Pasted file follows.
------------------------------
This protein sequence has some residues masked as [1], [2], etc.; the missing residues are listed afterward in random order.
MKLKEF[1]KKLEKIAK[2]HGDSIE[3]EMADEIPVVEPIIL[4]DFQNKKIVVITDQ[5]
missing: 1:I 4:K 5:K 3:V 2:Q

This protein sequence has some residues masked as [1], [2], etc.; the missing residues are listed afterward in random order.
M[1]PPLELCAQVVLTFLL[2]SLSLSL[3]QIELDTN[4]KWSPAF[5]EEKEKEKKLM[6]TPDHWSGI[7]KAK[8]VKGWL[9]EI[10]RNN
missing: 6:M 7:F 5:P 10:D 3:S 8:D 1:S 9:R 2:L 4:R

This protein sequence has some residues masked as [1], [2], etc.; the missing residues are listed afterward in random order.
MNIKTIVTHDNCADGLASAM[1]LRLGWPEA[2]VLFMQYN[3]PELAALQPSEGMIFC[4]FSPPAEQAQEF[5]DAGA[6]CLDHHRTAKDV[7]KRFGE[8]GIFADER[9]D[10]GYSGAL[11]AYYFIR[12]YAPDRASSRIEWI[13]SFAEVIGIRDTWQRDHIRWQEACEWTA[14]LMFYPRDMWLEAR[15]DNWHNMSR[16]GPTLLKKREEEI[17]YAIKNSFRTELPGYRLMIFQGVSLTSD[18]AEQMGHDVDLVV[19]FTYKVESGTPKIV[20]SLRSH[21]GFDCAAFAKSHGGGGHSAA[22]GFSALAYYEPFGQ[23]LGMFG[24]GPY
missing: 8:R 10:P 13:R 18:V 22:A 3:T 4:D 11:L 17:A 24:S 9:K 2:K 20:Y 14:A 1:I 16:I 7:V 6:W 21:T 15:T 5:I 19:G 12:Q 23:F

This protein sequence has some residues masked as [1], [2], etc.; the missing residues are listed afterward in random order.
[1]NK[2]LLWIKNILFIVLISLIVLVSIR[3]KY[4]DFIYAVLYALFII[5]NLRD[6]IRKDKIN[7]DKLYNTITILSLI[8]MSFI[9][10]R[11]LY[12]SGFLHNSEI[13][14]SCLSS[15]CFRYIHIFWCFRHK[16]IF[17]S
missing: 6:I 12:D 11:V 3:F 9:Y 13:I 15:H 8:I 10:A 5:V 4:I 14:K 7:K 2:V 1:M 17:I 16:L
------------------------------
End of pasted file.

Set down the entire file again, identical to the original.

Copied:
This protein sequence has some residues masked as [1], [2], etc.; the missing residues are listed afterward in random order.
MKLKEF[1]KKLEKIAK[2]HGDSIE[3]EMADEIPVVEPIIL[4]DFQNKKIVVITDQ[5]
missing: 1:I 4:K 5:K 3:V 2:Q

This protein sequence has some residues masked as [1], [2], etc.; the missing residues are listed afterward in random order.
M[1]PPLELCAQVVLTFLL[2]SLSLSL[3]QIELDTN[4]KWSPAF[5]EEKEKEKKLM[6]TPDHWSGI[7]KAK[8]VKGWL[9]EI[10]RNN
missing: 6:M 7:F 5:P 10:D 3:S 8:D 1:S 9:R 2:L 4:R

This protein sequence has some residues masked as [1], [2], etc.; the missing residues are listed afterward in random order.
MNIKTIVTHDNCADGLASAM[1]LRLGWPEA[2]VLFMQYN[3]PELAALQPSEGMIFC[4]FSPPAEQAQEF[5]DAGA[6]CLDHHRTAKDV[7]KRFGE[8]GIFADER[9]D[10]GYSGAL[11]AYYFIR[12]YAPDRASSRIEWI[13]SFAEVIGIRDTWQRDHIRWQEACEWTA[14]LMFYPRDMWLEAR[15]DNWHNMSR[16]GPTLLKKREEEI[17]YAIKNSFRTELPGYRLMIFQGVSLTSD[18]AEQMGHDVDLVV[19]FTYKVESGTPKIV[20]SLRSH[21]GFDCAAFAKSHGGGGHSAA[22]GFSALAYYEPFGQ[23]LGMFG[24]GPY
missing: 8:R 10:P 13:R 18:V 22:A 3:T 4:D 11:L 17:A 24:S 9:K 2:K 20:Y 14:A 1:I 16:I 7:V 6:W 21:T 15:T 5:I 19:G 12:Q 23:F

This protein sequence has some residues masked as [1], [2], etc.; the missing residues are listed afterward in random order.
[1]NK[2]LLWIKNILFIVLISLIVLVSIR[3]KY[4]DFIYAVLYALFII[5]NLRD[6]IRKDKIN[7]DKLYNTITILSLI[8]MSFI[9][10]R[11]LY[12]SGFLHNSEI[13][14]SCLSS[15]CFRYIHIFWCFRHK[16]IF[17]S
missing: 6:I 12:D 11:V 3:F 9:Y 13:I 15:H 8:I 10:A 5:V 4:I 14:K 7:K 2:V 1:M 17:I 16:L